So long as we participate in silencing our own desires we will have to live off stolen moments, brief trysts on terraces, in one another’s eyes, in dreams, between this town and that town, our visions shrinking like the stubby and shapeless noon shadows at our feet.
A few months later Vimlesh came to the city on union work. When we met she seemed happy and more at ease. She wanted to know how I was. After sharing some events of my own life, I asked, ‘How are things with you and Kanak, is there any progress?’
‘Yes, there is some progress. This time when I went to Bharatpur I went to meet her. We kissed and embraced. But we could not say or do more, we were both so embarrassed, it happened so suddenly. It was our first time. I thought my heart would split, I just got up and left. I was trembling. Later we talked on the phone. I cannot understand it. We were eating food at home, she took a barfi, bit off a piece and put it in my mouth. I don’t know how, she actually came to my brother-in-law’s house to see me on her own. When I said, “I am sleeping alone in that room,” she came along with me…. We lay side by side all night, talking. She says, “I have done your share of studying as well! Don’t be tense about the future, you do not need to study.” She says, “I will elope with you.” On February 14 she sent me a Valentine card….’
‘I don’t know where this is going. The next time I am with her I will surely confront her, ask her what she wants, what she is thinking. . . .’
Three months later we got a letter from Vimlesh. Kanak was engaged to be married, she informed us. After she got the news, Vimlesh went to see Kanak, who refused to meet her. Vimlesh tried to phone her but Kanak would not respond. ‘If only she had spoken to me once, I would have understood. She owed it to me, to us, our friendship….’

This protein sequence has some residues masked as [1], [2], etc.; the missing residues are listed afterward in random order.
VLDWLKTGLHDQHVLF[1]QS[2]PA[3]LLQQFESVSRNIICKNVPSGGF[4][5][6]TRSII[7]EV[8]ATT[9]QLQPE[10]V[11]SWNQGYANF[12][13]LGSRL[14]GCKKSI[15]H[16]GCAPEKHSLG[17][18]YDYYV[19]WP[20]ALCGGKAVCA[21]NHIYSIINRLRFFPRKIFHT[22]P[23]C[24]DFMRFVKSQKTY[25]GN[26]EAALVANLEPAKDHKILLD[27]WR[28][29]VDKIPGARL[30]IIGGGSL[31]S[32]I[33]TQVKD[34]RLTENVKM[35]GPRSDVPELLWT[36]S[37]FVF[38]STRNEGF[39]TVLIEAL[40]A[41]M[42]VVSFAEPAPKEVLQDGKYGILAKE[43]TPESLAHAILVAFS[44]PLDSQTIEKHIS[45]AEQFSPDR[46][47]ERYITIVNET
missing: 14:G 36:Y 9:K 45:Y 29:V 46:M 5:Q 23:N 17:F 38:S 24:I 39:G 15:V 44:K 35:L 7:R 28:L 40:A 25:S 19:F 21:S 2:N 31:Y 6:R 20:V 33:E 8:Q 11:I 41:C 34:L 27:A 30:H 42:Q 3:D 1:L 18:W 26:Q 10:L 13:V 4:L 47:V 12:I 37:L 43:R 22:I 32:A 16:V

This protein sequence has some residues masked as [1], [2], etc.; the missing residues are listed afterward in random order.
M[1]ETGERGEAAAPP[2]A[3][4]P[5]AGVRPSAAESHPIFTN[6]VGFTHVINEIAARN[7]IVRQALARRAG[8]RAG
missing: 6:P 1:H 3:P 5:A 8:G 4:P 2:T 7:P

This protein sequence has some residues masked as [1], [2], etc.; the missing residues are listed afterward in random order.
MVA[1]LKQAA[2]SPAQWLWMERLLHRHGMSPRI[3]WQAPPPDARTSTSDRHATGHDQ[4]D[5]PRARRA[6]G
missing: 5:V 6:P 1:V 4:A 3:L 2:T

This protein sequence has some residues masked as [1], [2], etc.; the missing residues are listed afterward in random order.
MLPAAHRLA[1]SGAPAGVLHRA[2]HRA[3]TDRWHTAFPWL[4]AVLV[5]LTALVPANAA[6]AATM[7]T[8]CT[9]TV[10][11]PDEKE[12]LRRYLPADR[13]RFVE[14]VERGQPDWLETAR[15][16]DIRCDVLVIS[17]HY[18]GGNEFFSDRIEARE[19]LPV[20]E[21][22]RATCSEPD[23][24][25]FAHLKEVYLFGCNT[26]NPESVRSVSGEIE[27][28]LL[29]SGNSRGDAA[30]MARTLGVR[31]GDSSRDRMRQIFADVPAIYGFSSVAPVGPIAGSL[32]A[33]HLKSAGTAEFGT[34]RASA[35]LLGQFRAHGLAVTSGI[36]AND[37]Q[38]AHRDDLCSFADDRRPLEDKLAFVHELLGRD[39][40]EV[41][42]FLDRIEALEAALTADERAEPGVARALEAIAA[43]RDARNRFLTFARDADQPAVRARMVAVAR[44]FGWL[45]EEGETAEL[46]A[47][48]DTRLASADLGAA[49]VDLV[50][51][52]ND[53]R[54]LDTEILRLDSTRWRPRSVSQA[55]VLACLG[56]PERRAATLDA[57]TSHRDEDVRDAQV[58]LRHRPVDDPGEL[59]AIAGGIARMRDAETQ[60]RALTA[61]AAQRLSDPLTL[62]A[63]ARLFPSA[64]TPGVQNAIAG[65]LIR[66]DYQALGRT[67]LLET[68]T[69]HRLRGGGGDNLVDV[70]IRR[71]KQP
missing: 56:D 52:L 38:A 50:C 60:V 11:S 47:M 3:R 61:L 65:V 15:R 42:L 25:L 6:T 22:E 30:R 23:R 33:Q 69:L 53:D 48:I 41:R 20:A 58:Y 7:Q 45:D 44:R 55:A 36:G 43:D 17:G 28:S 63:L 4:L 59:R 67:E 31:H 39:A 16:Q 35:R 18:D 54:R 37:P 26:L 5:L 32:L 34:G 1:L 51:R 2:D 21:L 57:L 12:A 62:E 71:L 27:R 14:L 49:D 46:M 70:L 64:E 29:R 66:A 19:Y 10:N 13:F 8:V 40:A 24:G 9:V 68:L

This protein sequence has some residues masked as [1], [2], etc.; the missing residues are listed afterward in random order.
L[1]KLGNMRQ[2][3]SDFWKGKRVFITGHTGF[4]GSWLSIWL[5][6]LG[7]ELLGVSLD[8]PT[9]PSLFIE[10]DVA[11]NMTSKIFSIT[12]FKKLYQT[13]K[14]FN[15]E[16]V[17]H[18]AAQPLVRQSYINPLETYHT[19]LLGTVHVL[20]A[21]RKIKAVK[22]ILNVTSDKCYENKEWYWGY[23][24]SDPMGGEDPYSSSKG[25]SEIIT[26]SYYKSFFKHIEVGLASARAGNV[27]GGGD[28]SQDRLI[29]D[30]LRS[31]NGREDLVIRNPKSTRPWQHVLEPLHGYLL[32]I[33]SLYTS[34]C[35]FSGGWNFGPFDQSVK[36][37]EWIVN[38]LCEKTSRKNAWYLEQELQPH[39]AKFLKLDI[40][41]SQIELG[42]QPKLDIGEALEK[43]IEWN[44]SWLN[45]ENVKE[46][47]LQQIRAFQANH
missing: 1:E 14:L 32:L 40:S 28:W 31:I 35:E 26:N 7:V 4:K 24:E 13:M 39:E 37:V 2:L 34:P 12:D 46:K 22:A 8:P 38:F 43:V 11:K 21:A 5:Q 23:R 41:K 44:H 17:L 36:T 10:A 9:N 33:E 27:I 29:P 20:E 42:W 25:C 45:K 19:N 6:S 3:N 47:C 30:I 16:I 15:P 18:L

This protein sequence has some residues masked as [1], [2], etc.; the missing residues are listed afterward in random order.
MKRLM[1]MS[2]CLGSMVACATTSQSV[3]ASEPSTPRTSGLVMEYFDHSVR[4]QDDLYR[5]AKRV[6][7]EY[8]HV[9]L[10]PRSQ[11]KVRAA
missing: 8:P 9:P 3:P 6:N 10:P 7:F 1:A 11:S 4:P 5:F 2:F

Just when she had begun to hope! What could I say that would make it better, bearable? I tried to remind her that in all likelihood Kanak had been forced into agreeing to marry. I reminded her that Kanak had resisted the pressure for a long time. I repeated what I had told her earlier, that it was time they frankly discussed their mutual expectations. I suggested to Vimlesh that she write to Kanak. I assured her that we were willing to give whatever support was needed. She wrote to me saying she had written twice to Kanak but had got no response. ‘I want to die, my life is meaningless, no job, no money, nothing. I am angry with you also. You said you would come but you did not, I got the message you had called. I hoped you would call again. I want to talk with you.’
A few days later we met in Bharatpur. I called Kanak at the school where she worked. Vimlesh stood quietly beside me.
Kanak’s voice sounded small and forlorn. ‘Please bring Vimlesh. I have to see her.’
On the way to Kanak’s house Vimlesh said, ‘Please do not insist I eat anything or drink tea there.’ I remembered what Vimlesh had said about being able to eat with only those people with whom she had some understanding. This was her expression of hurt and anger.
Kanak’s family had shifted to a new house—a bigger one with more rooms. When we turned to go in, Kanak came from behind and held Vimlesh in a close hug, completely hiding her face in Vimlesh’s chest. While the rest of us stood pretending normalcy, Kanak simply would not let Vimlesh go. Her mother urged me to move. This was a hug deeper than a meeting of two friends.
I asked myself, why is Kanak marrying? As I walked inside the room I saw a huge carton holding a television set, the first sign of dowry. Kanak’s mother followed my gaze ‘Some things I have bought now, others we will buy later. Sit, please. You have to come for the wedding.’